It wasn’t like we hadn’t navigated miles and miles and miles of unknown territory over the many road trips we’ve taken. But this time, it seemed we were driving in a big circle around the area of bridge but somehow couldn’t find the road to the bridge.

We even followed the road signs—you know the brown ones with the name of the state park, an arrow to indicate which way to go, and the number of miles?

Crazy, but Dean thought it was the signs that got us turned around. Because each time we took the turn the sign indicated to Kinzua Bridge State Park, we drove farther away from it, according to the Google Map app.

But then maybe the Google Map app, which depends on a strong satellite signal, wasn’t as accurate as it should have been. The satellite radio station we listen to kept cutting in and out, indicating a temporary loss of signal, which is often the case when traveling through the mountains. Same with the cellphone signal.

We’ve rarely gotten so confused—so turned around—that I, navigator and map reader extraordinaire, became so flummoxed I tossed my hands up in frustration.

“I give up!” I snapped, shutting off the Google Map app.

Which is probably what I should have done in the first place—or not even turned it on. Now that I look back—isn’t hindsight always better than foresight?—I never should have tried to use it at all, with the spotty signal and all. I should have chosen one thing to guide us—my trusty road atlas. It has never let me down.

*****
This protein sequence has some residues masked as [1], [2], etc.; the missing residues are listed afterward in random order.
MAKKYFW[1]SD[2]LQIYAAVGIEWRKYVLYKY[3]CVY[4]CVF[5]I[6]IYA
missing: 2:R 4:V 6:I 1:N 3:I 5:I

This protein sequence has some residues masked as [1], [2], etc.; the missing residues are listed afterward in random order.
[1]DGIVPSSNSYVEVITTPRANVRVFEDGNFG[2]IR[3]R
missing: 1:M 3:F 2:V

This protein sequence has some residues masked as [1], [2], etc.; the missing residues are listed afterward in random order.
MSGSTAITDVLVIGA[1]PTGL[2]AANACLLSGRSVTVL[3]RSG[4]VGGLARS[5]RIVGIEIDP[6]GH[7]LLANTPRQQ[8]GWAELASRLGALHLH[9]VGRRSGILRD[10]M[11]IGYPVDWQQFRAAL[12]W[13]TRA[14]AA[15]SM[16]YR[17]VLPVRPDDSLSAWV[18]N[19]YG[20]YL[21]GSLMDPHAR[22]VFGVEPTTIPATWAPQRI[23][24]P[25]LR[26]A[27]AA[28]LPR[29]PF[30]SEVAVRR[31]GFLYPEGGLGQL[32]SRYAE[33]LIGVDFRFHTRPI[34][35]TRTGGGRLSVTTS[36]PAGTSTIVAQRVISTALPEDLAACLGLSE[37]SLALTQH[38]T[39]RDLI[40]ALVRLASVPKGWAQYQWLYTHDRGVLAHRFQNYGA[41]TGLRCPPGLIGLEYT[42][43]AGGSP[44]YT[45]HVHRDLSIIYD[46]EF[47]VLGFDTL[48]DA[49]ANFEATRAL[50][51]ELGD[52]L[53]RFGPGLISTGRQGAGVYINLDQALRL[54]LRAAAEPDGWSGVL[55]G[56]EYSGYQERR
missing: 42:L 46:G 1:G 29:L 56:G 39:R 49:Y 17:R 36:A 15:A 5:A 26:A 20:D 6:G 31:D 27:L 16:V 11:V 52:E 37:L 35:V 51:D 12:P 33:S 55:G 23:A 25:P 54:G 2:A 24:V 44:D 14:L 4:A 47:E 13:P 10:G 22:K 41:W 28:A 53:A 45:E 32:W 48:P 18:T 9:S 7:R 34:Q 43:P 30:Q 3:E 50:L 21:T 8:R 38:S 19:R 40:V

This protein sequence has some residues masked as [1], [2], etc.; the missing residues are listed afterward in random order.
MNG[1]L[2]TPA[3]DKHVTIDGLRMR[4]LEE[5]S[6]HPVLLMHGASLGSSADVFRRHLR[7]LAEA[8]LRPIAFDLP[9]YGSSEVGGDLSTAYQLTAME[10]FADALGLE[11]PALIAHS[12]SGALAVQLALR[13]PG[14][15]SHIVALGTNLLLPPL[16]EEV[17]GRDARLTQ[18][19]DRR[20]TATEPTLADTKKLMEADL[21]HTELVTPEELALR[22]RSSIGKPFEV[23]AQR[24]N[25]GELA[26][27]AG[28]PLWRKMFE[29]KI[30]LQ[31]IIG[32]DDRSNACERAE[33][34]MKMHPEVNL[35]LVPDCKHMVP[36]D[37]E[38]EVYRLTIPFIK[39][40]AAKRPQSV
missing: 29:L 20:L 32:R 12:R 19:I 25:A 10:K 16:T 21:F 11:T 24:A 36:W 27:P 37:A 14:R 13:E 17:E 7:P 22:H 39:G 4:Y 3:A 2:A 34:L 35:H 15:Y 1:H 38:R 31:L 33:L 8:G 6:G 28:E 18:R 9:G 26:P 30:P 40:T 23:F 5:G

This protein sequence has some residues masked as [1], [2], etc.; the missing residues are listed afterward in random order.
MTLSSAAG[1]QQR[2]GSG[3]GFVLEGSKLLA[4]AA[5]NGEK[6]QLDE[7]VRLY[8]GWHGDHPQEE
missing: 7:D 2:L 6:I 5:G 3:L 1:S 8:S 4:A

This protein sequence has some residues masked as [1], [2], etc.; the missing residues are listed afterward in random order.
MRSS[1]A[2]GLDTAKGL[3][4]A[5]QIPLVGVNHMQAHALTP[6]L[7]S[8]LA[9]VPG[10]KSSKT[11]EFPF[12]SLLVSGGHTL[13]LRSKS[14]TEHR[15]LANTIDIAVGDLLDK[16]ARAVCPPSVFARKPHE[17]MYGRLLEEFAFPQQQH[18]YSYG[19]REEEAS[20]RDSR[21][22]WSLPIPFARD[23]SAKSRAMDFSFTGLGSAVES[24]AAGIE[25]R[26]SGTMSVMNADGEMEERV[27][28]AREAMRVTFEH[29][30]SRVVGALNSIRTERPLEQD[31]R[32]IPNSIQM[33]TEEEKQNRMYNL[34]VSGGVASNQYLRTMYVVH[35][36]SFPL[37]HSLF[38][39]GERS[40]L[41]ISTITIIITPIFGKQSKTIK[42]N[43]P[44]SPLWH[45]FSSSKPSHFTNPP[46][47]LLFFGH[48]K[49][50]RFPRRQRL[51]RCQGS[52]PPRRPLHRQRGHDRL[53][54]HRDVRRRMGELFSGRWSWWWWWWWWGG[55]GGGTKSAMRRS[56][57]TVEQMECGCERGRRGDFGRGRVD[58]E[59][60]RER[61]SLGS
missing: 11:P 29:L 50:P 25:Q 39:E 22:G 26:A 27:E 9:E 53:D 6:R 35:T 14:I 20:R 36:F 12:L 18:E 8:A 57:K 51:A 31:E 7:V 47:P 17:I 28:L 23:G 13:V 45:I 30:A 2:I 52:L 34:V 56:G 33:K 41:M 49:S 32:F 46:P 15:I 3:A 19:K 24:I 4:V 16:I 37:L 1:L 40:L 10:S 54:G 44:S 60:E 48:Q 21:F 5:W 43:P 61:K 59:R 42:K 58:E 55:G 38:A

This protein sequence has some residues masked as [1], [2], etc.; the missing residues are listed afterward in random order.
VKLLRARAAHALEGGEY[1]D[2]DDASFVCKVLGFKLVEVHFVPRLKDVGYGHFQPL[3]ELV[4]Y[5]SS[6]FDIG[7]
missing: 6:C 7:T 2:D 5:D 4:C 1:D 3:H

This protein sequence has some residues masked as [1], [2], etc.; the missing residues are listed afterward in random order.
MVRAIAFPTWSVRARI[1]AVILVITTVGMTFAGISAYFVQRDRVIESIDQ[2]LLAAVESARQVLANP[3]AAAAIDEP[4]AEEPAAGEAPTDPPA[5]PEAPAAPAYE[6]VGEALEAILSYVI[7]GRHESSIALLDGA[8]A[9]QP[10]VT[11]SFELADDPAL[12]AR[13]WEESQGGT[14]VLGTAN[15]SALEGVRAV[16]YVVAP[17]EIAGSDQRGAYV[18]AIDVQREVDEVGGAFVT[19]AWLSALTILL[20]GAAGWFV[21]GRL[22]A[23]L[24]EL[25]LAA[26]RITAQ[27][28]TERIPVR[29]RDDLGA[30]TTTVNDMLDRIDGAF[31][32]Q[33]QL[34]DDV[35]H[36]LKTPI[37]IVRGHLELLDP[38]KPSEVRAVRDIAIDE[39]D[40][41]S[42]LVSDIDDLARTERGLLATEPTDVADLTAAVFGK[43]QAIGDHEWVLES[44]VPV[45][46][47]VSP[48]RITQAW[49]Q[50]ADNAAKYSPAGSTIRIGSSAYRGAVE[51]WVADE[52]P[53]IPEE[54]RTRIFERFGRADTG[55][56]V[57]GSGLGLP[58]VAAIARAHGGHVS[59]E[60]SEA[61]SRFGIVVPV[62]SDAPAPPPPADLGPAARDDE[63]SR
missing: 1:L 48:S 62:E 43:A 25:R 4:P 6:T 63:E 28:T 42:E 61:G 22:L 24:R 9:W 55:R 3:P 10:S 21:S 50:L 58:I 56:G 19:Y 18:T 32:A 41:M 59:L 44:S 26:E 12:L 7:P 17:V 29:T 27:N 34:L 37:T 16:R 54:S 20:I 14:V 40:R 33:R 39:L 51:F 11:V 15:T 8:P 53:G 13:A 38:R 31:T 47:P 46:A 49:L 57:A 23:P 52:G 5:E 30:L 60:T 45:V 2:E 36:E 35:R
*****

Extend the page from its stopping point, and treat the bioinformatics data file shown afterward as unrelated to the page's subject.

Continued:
We never did get to Kinzua Bridge. We’d planned on visiting a couple we know who were camping near Coudersport after we’d gone to the bridge. When I finally figured out where we were, I told Dean, “We might as well forget the bridge and go visit Mark and Anna. We’re already halfway there.”

The same is true in on the journey of life, isn’t it? We often get turned around and lose our way when we use too many guidebooks or apps. One says one thing, another says another. Which one is correct? Which one is accurate?

Give me a map, not an app. And only one—the map of God’s Word—will lead me through the confusion, chaos, and jumble of roads life can become. It’s clear, unchanging, unfailing, steadfast, and authored by the One who created me and the world I’m traveling through.

And, like my trusty atlas, it never has let me down.

What are you using?

Thank you, Father, for giving me Your Word and Your Holy Spirit to guide me through life. Amen.

Extra tea: Read and meditate on Psalm 119 (Since this is a long portion of Scripture, you may want to break up the reading into daily sections of 25 verses.)